However, Lewis Hamilton (as much as I dislike him) was not, as illustrated by this excellent graph by reddit user mrpranz using telemetry data he gathered from the official Formula 1 app. The graph shows a steady decelaration for three seconds from 90kph to 50kph which was caused by him releasing the throttle. If Hamilton were to have touched his brake, even by a little, you’d see an immediate jump of decelaration by at least 10kph in about 0.1 second, as can be seen at around 7 seconds into the graph where both drivers went from 150kph to 130kph in one tick.

The same graph also quite clearly shows that Hamilton was not much slower in this corner than the first time they were released from the SC.

Vettel is entirely in the wrong. What he did might not have been dangerous, but it creates a precedent. As the interviewer asked Vettel, it would create a precedent for younger drivers (be it in karts, Formula Vee or any other junior series). The punishment Vettel has received up until now had very minor consequences, especially because Hamilton had to enter the pit because his headrest came loose.

As I recounted earlier, Vettel has a history of these type of incidents. I believe it is because he has anger issues. These anger issues result from his fanaticism behind the wheel. I firmly believe the stories that, outside the car, Vettel is one of the most down-to-earth and likeable guys. But once he puts on his helmet, his competitiveness fully takes over any rationale he has, resulting in incidents like this and Mexico. He is like a bull in a bull fighting ring, full of uncontrolled adrenalin.

I am not advocating any far reaching punishment, like scrapping points from the current standings. I don’t think the CAS has the authority to do so, unless specifically granted by the FIA. But the CAS could grant a monetary fine. The punishment should show that actions have consequences, but they should not meddle with the high tension that is the 2017 F1 WDC. It should be both symbolic and not symbolic.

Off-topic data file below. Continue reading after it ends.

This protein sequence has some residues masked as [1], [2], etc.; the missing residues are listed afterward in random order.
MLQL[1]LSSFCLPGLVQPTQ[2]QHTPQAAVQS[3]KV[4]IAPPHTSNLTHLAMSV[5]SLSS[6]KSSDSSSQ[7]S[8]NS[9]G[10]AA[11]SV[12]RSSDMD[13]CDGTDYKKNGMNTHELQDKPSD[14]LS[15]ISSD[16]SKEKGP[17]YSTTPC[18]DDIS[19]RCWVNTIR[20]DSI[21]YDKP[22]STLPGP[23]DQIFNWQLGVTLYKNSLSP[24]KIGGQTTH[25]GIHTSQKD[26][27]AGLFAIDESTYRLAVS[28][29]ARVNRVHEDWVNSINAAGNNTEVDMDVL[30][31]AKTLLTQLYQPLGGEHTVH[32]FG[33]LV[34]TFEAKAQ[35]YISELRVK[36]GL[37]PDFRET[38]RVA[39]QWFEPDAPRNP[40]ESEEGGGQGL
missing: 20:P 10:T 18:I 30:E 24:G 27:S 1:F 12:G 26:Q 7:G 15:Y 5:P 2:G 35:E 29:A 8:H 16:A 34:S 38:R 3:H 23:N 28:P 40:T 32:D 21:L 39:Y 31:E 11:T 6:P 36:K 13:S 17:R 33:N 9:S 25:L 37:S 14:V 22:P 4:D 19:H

Vettel shrugging off any responsibility for his actions in front of the camera’s

The verdict

Then what do I propose the punishment to be? Lets start out with a monetary fine. Vettel’s salary reportedly earns 30 million dollars (plus bonuses) each year. He would laugh off a fine like 50.000 dollars. No. I propose a fine of one million dollars. To be paid to one or multiple racing-related non-profits. Hell, have him pay a sum to Billy Monger’s fund. A sizeable donation to Michael Schumacher’s foundation for patients with brain damage. As it is a fine, I don’t believe it can be tax-deductable (but don’t quote me on this), so he can’t profit from it.

Furthermore: have Vettel go to mandatory ‘Anger Management’. Perhaps it might not work. However, there is a lot of ridicule for drivers who need some sort of psychological counseling. Somehow, it is one of the biggest insults you can make to a driver. Last year, Lauda called for Max Verstappen to get counseling. A few years back, Grosjean was called upon to get his head checked.

Having Vettel go to mandatory sessions would maybe bruise his ego a bit. Hell, it might even open up his eyes that the way he sometimes reacts is not normal, even for an F1 driver.

Still, I love Vettel, for his fanaticism and for his dedication. But, he (and many of his fans) is unable to reflect upon his own wrongdoings. If Vettel wants to be the great champion that he thinks he is (and the numbers, truly, back it up), he should be able to acknowledge things like this.

He can do better.